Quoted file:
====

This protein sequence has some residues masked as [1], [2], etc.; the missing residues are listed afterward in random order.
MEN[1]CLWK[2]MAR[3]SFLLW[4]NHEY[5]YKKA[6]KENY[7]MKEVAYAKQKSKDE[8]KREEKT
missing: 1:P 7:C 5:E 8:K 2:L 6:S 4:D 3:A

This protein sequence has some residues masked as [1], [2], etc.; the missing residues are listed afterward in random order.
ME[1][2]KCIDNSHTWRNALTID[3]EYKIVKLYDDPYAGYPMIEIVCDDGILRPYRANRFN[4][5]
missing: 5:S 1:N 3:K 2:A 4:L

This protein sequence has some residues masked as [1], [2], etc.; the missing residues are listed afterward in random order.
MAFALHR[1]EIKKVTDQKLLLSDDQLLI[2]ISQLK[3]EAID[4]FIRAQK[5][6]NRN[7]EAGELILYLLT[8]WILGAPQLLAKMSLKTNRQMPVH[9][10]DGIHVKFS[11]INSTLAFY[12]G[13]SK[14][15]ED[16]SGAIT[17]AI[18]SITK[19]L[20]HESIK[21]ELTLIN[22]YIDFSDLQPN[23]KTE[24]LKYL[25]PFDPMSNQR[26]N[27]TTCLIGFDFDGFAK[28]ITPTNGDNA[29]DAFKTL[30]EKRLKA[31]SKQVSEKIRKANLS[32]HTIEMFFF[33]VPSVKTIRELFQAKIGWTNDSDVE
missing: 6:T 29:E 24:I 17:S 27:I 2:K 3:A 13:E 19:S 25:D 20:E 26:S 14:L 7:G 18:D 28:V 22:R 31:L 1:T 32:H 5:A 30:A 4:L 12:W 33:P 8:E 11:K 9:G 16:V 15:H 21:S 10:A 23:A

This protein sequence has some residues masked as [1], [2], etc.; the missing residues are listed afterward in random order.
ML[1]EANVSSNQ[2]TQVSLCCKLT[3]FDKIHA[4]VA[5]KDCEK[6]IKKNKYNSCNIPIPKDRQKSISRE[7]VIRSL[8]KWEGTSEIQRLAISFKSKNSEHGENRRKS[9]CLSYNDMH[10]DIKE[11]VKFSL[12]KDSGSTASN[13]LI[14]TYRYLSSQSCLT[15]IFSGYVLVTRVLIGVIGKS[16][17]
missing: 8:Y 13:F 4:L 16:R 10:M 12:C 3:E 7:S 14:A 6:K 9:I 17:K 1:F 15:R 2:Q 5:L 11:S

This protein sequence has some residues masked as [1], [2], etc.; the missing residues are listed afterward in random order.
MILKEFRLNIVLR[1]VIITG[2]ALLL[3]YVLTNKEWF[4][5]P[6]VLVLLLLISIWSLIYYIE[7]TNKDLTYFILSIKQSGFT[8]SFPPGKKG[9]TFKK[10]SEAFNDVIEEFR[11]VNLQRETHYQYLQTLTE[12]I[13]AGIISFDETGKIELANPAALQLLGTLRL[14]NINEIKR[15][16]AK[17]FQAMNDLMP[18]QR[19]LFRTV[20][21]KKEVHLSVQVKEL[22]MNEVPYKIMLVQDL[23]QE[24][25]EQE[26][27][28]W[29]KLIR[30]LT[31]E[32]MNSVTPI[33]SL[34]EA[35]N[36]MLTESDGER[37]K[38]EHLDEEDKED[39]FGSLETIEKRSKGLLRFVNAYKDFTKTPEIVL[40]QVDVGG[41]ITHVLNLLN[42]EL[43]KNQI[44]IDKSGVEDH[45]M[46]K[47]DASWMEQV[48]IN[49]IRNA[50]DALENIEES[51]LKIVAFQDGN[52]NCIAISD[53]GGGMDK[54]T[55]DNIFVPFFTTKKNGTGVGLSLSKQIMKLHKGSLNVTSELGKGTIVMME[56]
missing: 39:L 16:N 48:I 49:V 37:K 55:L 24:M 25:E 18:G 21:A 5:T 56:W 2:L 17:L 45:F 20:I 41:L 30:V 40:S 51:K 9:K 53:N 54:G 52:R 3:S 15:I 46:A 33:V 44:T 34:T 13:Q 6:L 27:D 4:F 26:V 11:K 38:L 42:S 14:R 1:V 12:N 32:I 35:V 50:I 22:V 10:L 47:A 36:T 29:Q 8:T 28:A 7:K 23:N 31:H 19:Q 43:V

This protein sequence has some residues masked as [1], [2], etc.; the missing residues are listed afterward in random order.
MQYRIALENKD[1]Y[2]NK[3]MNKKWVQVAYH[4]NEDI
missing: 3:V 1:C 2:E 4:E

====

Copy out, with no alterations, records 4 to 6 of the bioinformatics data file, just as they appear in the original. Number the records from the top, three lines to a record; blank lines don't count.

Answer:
This protein sequence has some residues masked as [1], [2], etc.; the missing residues are listed afterward in random order.
ML[1]EANVSSNQ[2]TQVSLCCKLT[3]FDKIHA[4]VA[5]KDCEK[6]IKKNKYNSCNIPIPKDRQKSISRE[7]VIRSL[8]KWEGTSEIQRLAISFKSKNSEHGENRRKS[9]CLSYNDMH[10]DIKE[11]VKFSL[12]KDSGSTASN[13]LI[14]TYRYLSSQSCLT[15]IFSGYVLVTRVLIGVIGKS[16][17]
missing: 8:Y 13:F 4:L 16:R 10:M 12:C 3:E 7:S 14:A 6:K 9:I 17:K 1:F 15:R 2:Q 5:L 11:S

This protein sequence has some residues masked as [1], [2], etc.; the missing residues are listed afterward in random order.
MILKEFRLNIVLR[1]VIITG[2]ALLL[3]YVLTNKEWF[4][5]P[6]VLVLLLLISIWSLIYYIE[7]TNKDLTYFILSIKQSGFT[8]SFPPGKKG[9]TFKK[10]SEAFNDVIEEFR[11]VNLQRETHYQYLQTLTE[12]I[13]AGIISFDETGKIELANPAALQLLGTLRL[14]NINEIKR[15][16]AK[17]FQAMNDLMP[18]QR[19]LFRTV[20][21]KKEVHLSVQVKEL[22]MNEVPYKIMLVQDL[23]QE[24][25]EQE[26][27][28]W[29]KLIR[30]LT[31]E[32]MNSVTPI[33]SL[34]EA[35]N[36]MLTESDGER[37]K[38]EHLDEEDKED[39]FGSLETIEKRSKGLLRFVNAYKDFTKTPEIVL[40]QVDVGG[41]ITHVLNLLN[42]EL[43]KNQI[44]IDKSGVEDH[45]M[46]K[47]DASWMEQV[48]IN[49]IRNA[50]DALENIEES[51]LKIVAFQDGN[52]NCIAISD[53]GGGMDK[54]T[55]DNIFVPFFTTKKNGTGVGLSLSKQIMKLHKGSLNVTSELGKGTIVMME[56]
missing: 39:L 16:N 48:I 49:V 37:K 55:L 24:M 25:E 18:G 21:A 5:T 56:W 2:L 17:L 45:F 20:I 41:L 30:V 40:S 51:K 9:K 53:N 54:G 52:R 3:S 15:I 46:A 33:V 44:T 34:T 13:Q 6:L 27:D 4:F 26:V 11:K 38:L 42:S 14:R 1:V 12:N 32:I 35:V 50:I 22:V 10:L 47:A 36:T 29:Q 8:T 28:A 7:K 23:N 31:H 19:Q 43:V

This protein sequence has some residues masked as [1], [2], etc.; the missing residues are listed afterward in random order.
MQYRIALENKD[1]Y[2]NK[3]MNKKWVQVAYH[4]NEDI
missing: 3:V 1:C 2:E 4:E